Picture: BLOOMBERG/DANIEL ACKER
Picture: BLOOMBERG/DANIEL ACKER

New Delhi — India’s poultry industry is in dire need of cash after prices slumped earlier this year on speculation fanned by social media that chickens could spread the coronavirus, according to one of the nation’s top producers.

Chicken prices at the farm gate plummeted as much as 70% in March from January, forcing farmers to cull large numbers and causing huge losses, said Suresh Chitturi, vice chair and MD of Srinivasa Farms. Prices have now recovered to just above production costs, but banks are still not willing to lend, he said.

Farmers need up to 200-billion rupees ($2.7bn) in loans, Chitturi said. Bank financing is crucial to the $14bn industry, which directly and indirectly employs 5-million people and supports 25-million producers. With an annual output of 95-billion eggs, India ranks second in the world, according to Chitturi.

The coronavirus is thought to have originated in bats and spread to humans via a yet-to-be identified intermediate mammalian host. Almost two dozen animal species are known to be susceptible to infection. Still, health authorities say there’s no evidence that animals play a significant role in spreading Covid-19, and consider the risk of them doing so to be low.

“We don’t want any freebies,” said Chitturi, who is also the chair of the International Egg Commission. “We just need the cash to expand and we will pay back the money. We have seen an increase in demand recently and prices are also good because of a shortage in supplies.”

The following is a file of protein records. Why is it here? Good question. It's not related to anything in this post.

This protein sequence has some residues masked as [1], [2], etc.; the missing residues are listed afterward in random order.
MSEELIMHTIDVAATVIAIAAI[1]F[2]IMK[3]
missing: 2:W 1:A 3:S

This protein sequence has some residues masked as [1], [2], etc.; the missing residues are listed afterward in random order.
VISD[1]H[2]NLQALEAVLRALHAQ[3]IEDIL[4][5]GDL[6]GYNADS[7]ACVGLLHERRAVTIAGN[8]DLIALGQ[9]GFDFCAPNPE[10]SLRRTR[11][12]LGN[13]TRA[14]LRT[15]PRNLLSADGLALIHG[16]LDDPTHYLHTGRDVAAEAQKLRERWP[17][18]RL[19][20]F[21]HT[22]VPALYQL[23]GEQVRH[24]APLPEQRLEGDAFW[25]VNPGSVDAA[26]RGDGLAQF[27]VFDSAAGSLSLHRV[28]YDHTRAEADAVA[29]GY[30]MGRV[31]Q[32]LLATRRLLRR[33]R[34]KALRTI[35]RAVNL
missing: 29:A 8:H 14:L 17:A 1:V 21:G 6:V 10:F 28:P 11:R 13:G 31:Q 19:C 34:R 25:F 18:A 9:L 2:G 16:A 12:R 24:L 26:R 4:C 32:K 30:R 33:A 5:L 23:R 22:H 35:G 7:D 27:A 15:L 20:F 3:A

The industry won’t survive if it doesn’t get the funding as there is a risk of default on existing loans of as much as 250-billion rupees, Chitturi said. “We were beaten by rumours that almost killed the poultry business. I’d be making good money if I were in the US or China as people there are consuming more poultry to have good protein intake.”

Poultry feed sales have fallen about 30% from January following a drop in the number of birds on the farms over concern that demand for chicken meat from the food services industry won’t revive soon, said Jaison John, a GM at Suguna Foods, a top poultry producer in India.

Chicken meat consumption in India is seen shrinking about 8% from 2019 to a three-year low of about 4-million tonnes in 2020, according to the US department of agriculture. By contrast, demand in China will probably climb by 11% to a record of more than 15-million tonnes, while US consumption is forecast to rise to an all-time high of more than 17-million tonnes.

Bloomberg

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